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Jonathan Rieke

  • Lecturer, Architecture Section
298 Knowlton Hall

Jonathan Rieke is the 2017 Migg Urban Visiting Professor at the Knowlton School. Rieke received his B.S. in architecture from Ohio State where he graduated Magna Cum Laude with Distinction and his M.Arch from the Graduate School of Design at Harvard University where he was the recipient of the 2017 James Templeton Kelley Prize. Prior to joining the Knowlton School, Rieke worked as a designer for numerous offices including The Los Angeles Design Group (The LADG), Bjarke Ingels Group (BIG), and Morphosis Architects. His work has been exhibited at the A+D Architecture and Design Museum and the Harvard Graduate School of Design. Rieke is a founding member of the design firm mr Studio. 

Recent Work

The “Thing” in Practice: Tchotchkes, Knick-Knacks, and Near-Models

Architects hang on to a lot of stuff. The architecture office is often an ontologically-hybrid space, existing somewhere between a dusty archive and an efficient workplace. Models sit on cluttered work-tables, drawings go from the printer, to pin-up boards, to piles on desks, and myriads of sketches infill the remaining open space. This accumulation of production within the workplace forms a thin crust of physical information that frames the everyday activity of the designer. Apart from the occasional tidying up and reshuffling of the old for the new, the status of this stuff largely goes unquestioned with respect to its impact on the formal practices (management or design) of any given office. As the residue of past processes, these formerly-operational objects work indirectly on the subjectivity of the designer: conveying an attitude rather than contributing to a working-knowledge. In the same way that Aunt Wanda’s tchotchke cabinet engenders a certain atmosphere in her petit-bourgeois sitting room, the amalgamation of architectural Knick-Knacks contributes to a professional mise en scène within the workplace. The specificity of this scenography brackets the formal and conceptual domains of a given practice.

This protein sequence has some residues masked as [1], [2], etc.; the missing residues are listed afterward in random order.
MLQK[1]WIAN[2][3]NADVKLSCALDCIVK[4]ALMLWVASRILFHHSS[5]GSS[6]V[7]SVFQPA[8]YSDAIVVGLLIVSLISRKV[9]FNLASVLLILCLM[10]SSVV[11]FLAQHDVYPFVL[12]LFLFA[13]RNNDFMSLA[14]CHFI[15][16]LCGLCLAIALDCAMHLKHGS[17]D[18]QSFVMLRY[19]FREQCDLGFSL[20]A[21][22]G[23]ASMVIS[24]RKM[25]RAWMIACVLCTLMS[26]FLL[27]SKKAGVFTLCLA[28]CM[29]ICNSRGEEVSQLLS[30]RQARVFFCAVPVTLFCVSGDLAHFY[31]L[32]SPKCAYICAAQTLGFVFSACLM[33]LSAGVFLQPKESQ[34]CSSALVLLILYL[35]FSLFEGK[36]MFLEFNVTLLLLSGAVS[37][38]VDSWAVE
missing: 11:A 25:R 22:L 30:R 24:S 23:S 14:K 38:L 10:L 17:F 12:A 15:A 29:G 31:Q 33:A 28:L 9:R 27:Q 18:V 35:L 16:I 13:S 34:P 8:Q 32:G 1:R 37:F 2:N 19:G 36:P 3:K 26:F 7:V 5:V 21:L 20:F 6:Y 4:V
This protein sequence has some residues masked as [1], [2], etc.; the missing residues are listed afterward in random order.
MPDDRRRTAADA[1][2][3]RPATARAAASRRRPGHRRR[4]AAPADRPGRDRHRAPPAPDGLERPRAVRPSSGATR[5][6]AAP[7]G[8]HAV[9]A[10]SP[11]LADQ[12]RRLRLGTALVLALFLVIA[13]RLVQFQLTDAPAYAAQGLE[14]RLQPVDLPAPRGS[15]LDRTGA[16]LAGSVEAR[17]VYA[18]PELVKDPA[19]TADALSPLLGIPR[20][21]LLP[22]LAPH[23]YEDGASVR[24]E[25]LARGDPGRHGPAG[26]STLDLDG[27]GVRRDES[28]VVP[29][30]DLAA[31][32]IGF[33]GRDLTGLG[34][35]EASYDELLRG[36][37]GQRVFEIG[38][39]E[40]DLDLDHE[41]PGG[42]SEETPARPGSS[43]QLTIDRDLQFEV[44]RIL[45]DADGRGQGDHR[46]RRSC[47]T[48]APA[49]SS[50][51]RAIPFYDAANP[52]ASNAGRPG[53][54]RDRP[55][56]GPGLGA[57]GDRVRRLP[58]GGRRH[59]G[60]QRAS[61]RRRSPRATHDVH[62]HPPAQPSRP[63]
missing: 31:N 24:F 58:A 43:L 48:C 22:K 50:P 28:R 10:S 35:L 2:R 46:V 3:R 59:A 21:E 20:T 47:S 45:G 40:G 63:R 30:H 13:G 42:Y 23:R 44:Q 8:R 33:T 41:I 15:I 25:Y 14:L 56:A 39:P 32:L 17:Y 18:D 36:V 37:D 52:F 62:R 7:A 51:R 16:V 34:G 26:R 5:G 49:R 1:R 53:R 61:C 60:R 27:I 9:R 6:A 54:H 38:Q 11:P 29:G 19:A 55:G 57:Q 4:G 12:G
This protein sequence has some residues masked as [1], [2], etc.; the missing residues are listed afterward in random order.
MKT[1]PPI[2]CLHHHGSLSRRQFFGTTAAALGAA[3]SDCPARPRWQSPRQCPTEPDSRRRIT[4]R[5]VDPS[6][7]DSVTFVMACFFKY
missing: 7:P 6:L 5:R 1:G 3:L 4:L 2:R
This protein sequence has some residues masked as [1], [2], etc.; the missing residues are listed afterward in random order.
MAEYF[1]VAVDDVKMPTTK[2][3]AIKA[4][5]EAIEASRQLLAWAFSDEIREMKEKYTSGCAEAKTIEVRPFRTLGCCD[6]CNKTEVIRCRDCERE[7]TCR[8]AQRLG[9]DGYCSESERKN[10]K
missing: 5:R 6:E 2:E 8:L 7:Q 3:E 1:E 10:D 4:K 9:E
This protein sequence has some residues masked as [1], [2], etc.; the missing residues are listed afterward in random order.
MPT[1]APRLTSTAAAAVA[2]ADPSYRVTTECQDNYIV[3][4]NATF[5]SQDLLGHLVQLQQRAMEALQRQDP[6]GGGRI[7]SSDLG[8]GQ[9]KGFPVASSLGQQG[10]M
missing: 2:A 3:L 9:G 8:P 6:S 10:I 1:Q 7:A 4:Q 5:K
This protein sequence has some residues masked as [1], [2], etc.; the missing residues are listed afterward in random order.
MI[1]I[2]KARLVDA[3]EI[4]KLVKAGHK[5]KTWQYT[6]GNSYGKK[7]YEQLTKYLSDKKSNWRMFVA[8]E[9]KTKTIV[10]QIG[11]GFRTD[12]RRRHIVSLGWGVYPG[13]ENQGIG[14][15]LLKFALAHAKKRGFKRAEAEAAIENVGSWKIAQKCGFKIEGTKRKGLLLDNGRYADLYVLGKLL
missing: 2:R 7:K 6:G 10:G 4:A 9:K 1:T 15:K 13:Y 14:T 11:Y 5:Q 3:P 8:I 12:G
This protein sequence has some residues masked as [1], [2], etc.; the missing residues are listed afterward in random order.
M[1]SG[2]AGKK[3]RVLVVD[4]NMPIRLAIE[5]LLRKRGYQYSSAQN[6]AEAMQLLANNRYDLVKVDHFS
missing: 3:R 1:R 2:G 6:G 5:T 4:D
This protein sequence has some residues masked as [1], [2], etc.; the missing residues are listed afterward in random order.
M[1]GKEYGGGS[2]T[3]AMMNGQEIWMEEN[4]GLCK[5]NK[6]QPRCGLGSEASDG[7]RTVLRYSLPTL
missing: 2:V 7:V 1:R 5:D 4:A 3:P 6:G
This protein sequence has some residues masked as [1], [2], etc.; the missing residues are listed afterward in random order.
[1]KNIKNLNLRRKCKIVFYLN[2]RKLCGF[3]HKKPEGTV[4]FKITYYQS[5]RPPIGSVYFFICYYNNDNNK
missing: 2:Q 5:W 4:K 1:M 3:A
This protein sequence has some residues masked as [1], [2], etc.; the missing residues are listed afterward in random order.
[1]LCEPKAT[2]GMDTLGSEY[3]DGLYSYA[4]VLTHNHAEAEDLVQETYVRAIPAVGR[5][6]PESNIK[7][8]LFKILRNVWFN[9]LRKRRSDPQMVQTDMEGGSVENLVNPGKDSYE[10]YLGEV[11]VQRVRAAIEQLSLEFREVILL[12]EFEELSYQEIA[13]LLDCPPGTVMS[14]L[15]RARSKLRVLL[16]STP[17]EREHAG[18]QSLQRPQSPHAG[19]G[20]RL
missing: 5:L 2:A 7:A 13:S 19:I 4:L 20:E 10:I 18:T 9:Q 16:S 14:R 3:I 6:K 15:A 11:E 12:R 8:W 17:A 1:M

This project attempts to theorize and operationalize the role of architectural Tchotchkes within the space of architectural practice. By inserting the Tchotchke into the design process surrounding an otherwise straightforward office building, this thesis functions as a performance of the recursive effects that this disruptive insertion generates at all scales of design decision making.